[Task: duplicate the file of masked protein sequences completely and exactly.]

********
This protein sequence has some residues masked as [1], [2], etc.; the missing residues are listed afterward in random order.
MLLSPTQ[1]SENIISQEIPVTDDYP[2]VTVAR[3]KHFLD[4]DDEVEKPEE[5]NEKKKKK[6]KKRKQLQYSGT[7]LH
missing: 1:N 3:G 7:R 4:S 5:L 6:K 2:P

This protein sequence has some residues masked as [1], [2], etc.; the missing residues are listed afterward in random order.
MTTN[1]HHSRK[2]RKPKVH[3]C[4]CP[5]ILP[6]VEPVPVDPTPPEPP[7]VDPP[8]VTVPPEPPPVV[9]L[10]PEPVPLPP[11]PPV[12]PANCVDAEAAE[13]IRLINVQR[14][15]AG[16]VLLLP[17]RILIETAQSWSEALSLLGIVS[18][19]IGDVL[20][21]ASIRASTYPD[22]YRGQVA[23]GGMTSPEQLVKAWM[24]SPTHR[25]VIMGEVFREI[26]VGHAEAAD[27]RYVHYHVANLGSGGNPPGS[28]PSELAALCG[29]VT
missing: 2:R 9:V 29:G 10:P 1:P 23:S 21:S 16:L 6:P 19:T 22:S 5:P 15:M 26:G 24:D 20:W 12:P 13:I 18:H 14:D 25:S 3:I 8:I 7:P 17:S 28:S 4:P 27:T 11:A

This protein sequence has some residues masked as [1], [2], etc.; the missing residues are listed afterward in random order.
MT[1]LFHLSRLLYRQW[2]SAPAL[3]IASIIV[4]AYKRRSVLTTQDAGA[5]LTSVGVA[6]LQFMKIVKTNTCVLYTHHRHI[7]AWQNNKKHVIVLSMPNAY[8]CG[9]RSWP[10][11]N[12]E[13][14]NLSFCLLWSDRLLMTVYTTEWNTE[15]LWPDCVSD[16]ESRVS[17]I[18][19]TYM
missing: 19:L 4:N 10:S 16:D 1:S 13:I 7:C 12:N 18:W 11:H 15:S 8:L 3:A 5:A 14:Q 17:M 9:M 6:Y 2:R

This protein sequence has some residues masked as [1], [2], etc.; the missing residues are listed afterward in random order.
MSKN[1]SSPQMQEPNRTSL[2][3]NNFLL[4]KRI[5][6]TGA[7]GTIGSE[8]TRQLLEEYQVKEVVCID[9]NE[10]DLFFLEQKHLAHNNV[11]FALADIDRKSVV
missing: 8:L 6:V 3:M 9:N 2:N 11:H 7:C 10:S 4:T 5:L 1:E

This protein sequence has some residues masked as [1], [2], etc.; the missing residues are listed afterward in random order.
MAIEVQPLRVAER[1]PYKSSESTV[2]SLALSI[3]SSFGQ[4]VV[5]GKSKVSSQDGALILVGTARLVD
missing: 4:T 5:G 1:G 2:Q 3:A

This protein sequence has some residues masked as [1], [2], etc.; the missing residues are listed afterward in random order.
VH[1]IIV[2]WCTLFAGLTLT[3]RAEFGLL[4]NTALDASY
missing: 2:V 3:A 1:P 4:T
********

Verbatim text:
This protein sequence has some residues masked as [1], [2], etc.; the missing residues are listed afterward in random order.
MLLSPTQ[1]SENIISQEIPVTDDYP[2]VTVAR[3]KHFLD[4]DDEVEKPEE[5]NEKKKKK[6]KKRKQLQYSGT[7]LH
missing: 1:N 3:G 7:R 4:S 5:L 6:K 2:P

This protein sequence has some residues masked as [1], [2], etc.; the missing residues are listed afterward in random order.
MTTN[1]HHSRK[2]RKPKVH[3]C[4]CP[5]ILP[6]VEPVPVDPTPPEPP[7]VDPP[8]VTVPPEPPPVV[9]L[10]PEPVPLPP[11]PPV[12]PANCVDAEAAE[13]IRLINVQR[14][15]AG[16]VLLLP[17]RILIETAQSWSEALSLLGIVS[18][19]IGDVL[20][21]ASIRASTYPD[22]YRGQVA[23]GGMTSPEQLVKAWM[24]SPTHR[25]VIMGEVFREI[26]VGHAEAAD[27]RYVHYHVANLGSGGNPPGS[28]PSELAALCG[29]VT
missing: 2:R 9:V 29:G 10:P 1:P 23:S 21:S 16:L 6:P 19:T 22:S 5:P 15:M 26:G 24:D 20:W 12:P 13:I 18:H 14:D 25:S 3:I 8:I 7:P 17:S 28:S 4:P 27:T 11:A

This protein sequence has some residues masked as [1], [2], etc.; the missing residues are listed afterward in random order.
MT[1]LFHLSRLLYRQW[2]SAPAL[3]IASIIV[4]AYKRRSVLTTQDAGA[5]LTSVGVA[6]LQFMKIVKTNTCVLYTHHRHI[7]AWQNNKKHVIVLSMPNAY[8]CG[9]RSWP[10][11]N[12]E[13][14]NLSFCLLWSDRLLMTVYTTEWNTE[15]LWPDCVSD[16]ESRVS[17]I[18][19]TYM
missing: 19:L 4:N 10:S 16:D 1:S 13:I 7:C 12:N 18:W 11:H 15:S 8:L 3:A 5:A 14:Q 17:M 9:M 6:Y 2:R

This protein sequence has some residues masked as [1], [2], etc.; the missing residues are listed afterward in random order.
MSKN[1]SSPQMQEPNRTSL[2][3]NNFLL[4]KRI[5][6]TGA[7]GTIGSE[8]TRQLLEEYQVKEVVCID[9]NE[10]DLFFLEQKHLAHNNV[11]FALADIDRKSVV
missing: 8:L 6:V 3:M 9:N 2:N 11:H 7:C 10:S 4:T 5:L 1:E

This protein sequence has some residues masked as [1], [2], etc.; the missing residues are listed afterward in random order.
MAIEVQPLRVAER[1]PYKSSESTV[2]SLALSI[3]SSFGQ[4]VV[5]GKSKVSSQDGALILVGTARLVD
missing: 4:T 5:G 1:G 2:Q 3:A

This protein sequence has some residues masked as [1], [2], etc.; the missing residues are listed afterward in random order.
VH[1]IIV[2]WCTLFAGLTLT[3]RAEFGLL[4]NTALDASY
missing: 2:V 3:A 1:P 4:T